How It’s Done

Peppermint and Spearmint Leaf Production

Peppermint and spearmint fields are established by mechanically planting rootstock in either autumn or spring. As long as adequate irrigation is available, mint will thrive in a variety of climates. Production of mint leaves for the herbal tea industry is carried out in the Columbia Basin of Eastern Oregon and Washington, where the Columbia River provides sufficient water for irrigation. The Columbia Basin climate is arid, where annual rainfall is less than 10 inches. In summer, daytime temperatures are between 90 and 95 degrees. Heat promotes mint plants to produce high quantities of essential oils and helps naturally dry the leaves in the field during harvest.

Final mint leaf quality is determined by several factors, including plant variety and maturity, regional elevation and weather, and the number of hot days leading up to harvest. Many of these factors are out of the grower’s control. Therefore, a significant challenge for Aromatics and its growers is to predict weather conditions to harvest when rain is least anticipated. An unexpected thunderstorm during harvest can mean the difference between receiving bright green leaves without rain, or brown leaves that have been stained by the rain.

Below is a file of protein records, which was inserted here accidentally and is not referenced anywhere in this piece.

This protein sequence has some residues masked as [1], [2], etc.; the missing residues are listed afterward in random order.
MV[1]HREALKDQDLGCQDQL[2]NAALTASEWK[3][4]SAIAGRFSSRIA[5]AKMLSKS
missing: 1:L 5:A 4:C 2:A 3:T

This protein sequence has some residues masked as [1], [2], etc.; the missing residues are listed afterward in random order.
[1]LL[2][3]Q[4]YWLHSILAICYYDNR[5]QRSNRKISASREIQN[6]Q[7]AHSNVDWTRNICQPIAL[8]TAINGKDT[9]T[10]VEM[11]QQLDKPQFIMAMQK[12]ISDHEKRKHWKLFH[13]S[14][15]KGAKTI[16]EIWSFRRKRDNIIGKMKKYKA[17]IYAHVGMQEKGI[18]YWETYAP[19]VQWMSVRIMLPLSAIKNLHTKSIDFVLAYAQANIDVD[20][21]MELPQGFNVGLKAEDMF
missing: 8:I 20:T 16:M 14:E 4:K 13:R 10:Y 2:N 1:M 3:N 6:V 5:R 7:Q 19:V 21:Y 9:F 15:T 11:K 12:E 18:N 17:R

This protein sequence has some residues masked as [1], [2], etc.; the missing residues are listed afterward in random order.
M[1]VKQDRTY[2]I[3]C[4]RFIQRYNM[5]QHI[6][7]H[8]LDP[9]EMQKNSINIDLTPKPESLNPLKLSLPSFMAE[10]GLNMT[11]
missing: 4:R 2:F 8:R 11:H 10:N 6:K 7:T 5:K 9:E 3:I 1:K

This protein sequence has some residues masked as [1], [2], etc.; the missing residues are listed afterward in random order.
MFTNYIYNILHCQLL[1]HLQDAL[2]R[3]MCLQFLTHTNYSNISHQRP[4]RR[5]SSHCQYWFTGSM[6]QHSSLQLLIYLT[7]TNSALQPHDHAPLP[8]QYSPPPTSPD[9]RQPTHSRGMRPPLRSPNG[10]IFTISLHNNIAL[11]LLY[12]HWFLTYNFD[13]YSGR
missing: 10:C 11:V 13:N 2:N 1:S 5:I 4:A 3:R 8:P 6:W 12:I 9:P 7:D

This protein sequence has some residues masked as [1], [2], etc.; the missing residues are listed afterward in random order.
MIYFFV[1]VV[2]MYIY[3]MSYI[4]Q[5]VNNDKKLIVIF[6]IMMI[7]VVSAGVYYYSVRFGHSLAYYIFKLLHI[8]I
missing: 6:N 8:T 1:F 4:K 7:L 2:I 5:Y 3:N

Mint plants are harvested mechanically by cutting and laying them in rows to naturally dry in the field. Depending on daily variations in temperature, humidity, and wind, drying can take up to six days. Mint leaves are ready to be picked up from the field when they easily crumble from their stems. A combine picks up the rows, strips the leaves from their stems, and transfers the leaves into a trailer. The dried leaves are then transported to our processing facility.
Pasteurizing Building
Our storage and processing facility receives bulk mint leaves directly from the grower’s fields. Bulk leaves are non-uniform in size and contain stems, dirt, rocks, insect parts, and other foreign material. Using air, gravity, and vibration, our processing equipment sorts and sifts the leaves to remove stems and foreign materials. Other equipment cuts and sifts the leaves into Tea Bag Cut (TBC) or Cut and Sift (C/S) size formats. Samples from each field are brewed to evaluate flavor and cup infusion color. Lots can be produced either from a single field, or from a blend of several fields, to best match each customer’s standard product profile. Consistently matching the quality that each of our customers requires is an art that takes considerable patience and experience.